More than half of the 1,680 children who went missing during 2010 were found, Assistant Commissioner of Police (ACP) in charge of the Criminal Investigation Branch (CIB), Ealan Powell, has disclosed.
Speaking at the opening ceremony for a week-long series of training workshops being hosted by the children’s advocacy group, Hear the Children Cry, at the Altamont Court Hotel, New Kingston, yesterday, ACP Powell said 1,248 or 74 per cent of the number who went missing last year, were found and re-united with their families or guardians.
The CIB Head informed that the 1,680 youngsters, which was 73 less than the previous year, accounted for the largest number of the 2,394 persons reported missing last year, representing 70 per cent of the figure.
Mr. Powell said the overall number of persons reported missing last year declined by 55 over the previous year, which recorded 2,449. He lamented, however, that of this figure, 424 are yet to be located, adding that 59 of the persons reported missing, inclusive of eight children, were found dead.
The senior officer pointed out that children also accounted for the largest number of the 2,449 persons reported missing in 2009, with 1,753 such cases.
“Although the numbers for 2010 showed a reduction over 2009, this is very cold comfort to parents and others whose loved ones went missing. Missing children and missing persons generally, result in tremendous trauma for family and friends. Our analysis of the missing person reports and information received from persons who return home, has indicated that children go missing for a number of reasons, including sex, peer pressure, after being reprimanded by their parents or guardians, or they have migrated. These reports also indicate that some of these missing persons were linked to human trafficking,” ACP Powell pointed out.
He said that over the years, the police have become “more sensitive” to missing person reports, and this has been demonstrated through the development and promulgation of a missing person policy. He added that a missing person desk has been set up and investigations are being done with “greater urgency.”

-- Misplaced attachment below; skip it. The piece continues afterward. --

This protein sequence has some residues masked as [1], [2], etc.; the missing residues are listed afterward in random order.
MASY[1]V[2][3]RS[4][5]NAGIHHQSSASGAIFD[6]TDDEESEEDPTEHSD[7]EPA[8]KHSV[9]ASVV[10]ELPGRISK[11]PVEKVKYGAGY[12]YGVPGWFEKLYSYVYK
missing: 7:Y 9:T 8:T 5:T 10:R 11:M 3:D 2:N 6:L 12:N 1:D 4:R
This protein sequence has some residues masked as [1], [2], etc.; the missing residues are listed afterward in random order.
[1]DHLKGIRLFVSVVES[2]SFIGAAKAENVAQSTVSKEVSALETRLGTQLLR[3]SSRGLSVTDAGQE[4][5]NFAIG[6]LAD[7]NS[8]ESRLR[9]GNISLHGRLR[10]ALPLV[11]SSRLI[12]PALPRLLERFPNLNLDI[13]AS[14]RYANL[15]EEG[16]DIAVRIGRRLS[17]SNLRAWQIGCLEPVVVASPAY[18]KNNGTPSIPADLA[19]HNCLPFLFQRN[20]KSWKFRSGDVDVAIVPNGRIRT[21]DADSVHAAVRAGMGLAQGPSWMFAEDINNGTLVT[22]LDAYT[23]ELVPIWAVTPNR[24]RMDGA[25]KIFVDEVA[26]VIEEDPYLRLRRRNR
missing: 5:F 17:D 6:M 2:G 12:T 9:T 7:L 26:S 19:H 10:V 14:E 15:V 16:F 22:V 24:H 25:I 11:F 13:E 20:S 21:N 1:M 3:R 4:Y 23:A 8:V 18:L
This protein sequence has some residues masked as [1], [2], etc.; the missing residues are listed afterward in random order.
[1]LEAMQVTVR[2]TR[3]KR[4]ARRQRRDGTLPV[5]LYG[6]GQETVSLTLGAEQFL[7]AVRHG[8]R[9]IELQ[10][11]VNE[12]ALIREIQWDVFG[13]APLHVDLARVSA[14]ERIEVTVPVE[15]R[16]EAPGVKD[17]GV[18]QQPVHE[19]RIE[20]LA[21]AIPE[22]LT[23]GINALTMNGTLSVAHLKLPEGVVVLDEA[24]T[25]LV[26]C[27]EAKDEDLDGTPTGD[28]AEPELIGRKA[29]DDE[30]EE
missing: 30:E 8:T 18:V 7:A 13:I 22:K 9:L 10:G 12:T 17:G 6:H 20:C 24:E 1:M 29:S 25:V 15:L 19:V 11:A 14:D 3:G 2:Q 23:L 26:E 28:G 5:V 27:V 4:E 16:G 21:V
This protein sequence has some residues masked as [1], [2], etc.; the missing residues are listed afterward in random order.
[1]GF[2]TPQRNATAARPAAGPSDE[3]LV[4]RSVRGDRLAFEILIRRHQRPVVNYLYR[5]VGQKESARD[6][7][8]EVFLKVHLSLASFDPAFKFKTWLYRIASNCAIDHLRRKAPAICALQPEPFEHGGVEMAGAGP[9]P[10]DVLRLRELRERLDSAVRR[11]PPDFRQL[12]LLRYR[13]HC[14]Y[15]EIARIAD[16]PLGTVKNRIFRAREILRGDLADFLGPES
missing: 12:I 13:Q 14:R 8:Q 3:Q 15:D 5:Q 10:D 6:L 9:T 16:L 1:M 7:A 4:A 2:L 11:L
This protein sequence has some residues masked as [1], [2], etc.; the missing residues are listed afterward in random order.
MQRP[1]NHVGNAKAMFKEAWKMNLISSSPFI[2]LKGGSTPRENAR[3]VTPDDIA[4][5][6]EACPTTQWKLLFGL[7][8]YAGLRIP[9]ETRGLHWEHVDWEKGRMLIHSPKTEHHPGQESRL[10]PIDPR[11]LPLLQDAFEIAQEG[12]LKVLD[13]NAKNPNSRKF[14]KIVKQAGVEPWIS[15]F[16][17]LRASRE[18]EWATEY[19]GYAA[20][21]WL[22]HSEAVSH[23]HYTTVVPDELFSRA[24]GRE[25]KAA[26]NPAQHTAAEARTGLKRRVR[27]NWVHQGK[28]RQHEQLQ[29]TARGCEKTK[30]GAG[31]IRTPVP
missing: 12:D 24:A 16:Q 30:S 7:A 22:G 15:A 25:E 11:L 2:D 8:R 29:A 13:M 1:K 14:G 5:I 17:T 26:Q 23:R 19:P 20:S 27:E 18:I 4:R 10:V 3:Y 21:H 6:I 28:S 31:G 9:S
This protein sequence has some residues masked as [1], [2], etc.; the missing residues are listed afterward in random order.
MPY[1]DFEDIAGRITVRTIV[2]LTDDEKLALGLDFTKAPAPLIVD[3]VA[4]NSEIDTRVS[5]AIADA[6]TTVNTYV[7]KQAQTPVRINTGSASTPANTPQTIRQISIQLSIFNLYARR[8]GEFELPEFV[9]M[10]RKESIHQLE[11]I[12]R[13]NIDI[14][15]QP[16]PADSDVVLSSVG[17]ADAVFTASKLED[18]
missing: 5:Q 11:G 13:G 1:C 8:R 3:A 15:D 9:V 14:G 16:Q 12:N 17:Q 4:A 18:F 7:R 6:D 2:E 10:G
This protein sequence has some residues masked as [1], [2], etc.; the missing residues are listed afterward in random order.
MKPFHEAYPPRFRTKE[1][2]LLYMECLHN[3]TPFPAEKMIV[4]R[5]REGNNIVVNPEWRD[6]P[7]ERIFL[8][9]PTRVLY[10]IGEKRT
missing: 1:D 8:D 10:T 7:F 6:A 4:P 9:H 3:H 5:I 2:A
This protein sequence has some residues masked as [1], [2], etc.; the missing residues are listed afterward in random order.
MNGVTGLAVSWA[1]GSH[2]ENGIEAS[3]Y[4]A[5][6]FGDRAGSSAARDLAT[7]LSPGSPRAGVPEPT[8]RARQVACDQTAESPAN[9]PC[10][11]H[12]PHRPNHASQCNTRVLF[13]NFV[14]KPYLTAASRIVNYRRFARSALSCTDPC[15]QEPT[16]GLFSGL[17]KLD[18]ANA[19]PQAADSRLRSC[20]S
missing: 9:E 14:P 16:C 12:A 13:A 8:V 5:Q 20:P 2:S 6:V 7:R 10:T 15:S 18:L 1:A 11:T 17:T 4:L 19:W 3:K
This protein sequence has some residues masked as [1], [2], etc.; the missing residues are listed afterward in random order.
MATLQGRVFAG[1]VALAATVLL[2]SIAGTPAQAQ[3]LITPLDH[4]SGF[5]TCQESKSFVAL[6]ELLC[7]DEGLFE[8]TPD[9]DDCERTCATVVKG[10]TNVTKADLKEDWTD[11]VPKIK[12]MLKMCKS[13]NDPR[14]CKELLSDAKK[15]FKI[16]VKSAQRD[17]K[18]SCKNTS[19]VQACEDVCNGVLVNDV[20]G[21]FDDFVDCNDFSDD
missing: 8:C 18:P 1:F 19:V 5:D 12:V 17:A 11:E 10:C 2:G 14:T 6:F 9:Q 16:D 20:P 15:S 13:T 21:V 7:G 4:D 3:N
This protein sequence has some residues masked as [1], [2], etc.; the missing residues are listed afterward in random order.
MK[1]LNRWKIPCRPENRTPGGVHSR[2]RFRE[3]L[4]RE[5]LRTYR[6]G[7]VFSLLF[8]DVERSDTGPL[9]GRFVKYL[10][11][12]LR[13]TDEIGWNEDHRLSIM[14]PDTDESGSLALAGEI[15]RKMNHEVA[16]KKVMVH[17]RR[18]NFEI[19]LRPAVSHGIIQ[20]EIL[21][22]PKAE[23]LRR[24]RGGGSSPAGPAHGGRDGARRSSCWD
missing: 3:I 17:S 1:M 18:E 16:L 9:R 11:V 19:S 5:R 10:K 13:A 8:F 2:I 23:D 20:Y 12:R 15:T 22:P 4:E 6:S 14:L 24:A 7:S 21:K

“No longer are the police waiting 24 hours to start investigations into missing person reports. High commanders give instructions that all reports must be investigated immediately the reports are made,” ACP Powell advised.
The five-day workshop series form part of a wider programme of activities, sponsored at a cost of £20,000 ($2.7 million) by the British High Commission, and being undertaken by Hear the Children Cry, to promote and support child safety islandwide. The workshops, which commenced on Tuesday, are also designed to improve Jamaica’s effectiveness in dealing with the crisis of missing children.
These workshops, which will run from February 22 to 25, and on February 28, will target some 180 professionals from 30 organisations. These include members of the Jamaica Constabulary Force (JCF); the staff of organisations serving children and other related stakeholders; and school guidance counsellors.
The main presenters are two specialists from the United Kingdom – National Co-ordinator of Child Rescue Alert at the UK Missing Persons Bureau, Charlie Hedges; and Training and Consultancy Manager with the Children’s Society, a leading UK charity which works to safeguard children through a variety of programmes, Claire Hubberstey.
Commenting on the project, the first to be held in Jamaica, ACP Powell said the JCF considered the initiative an important one, as demonstrated by the number of police officers who were in attendance.
“A missing person has been a problem for all of us. We see this training programme as very important, and we lend full support, and we are sure it will make us better for it,” ACP Powell said.
In his remarks, British High Commissioner to Jamaica, His Excellency Howard Drake, said the workshops would heighten public awareness on the issue of missing children.
Chairperson of Hear the Children Cry, Gillian Rowlands, said the organisation is “absolutely determined” that the issue of missing children should be resolved, contending that the society “must keep its children safe."
“We have to attack the problem from every angle. We must unite to determine causes, to rescue children in danger, to heal traumatised returnees, to support distressed families, and to really tackle the problem head on. We must punish perpetrators of evil, and most of all we must prevent recurrences,” she said.
CONTACT: DOUGLAS McINTOSH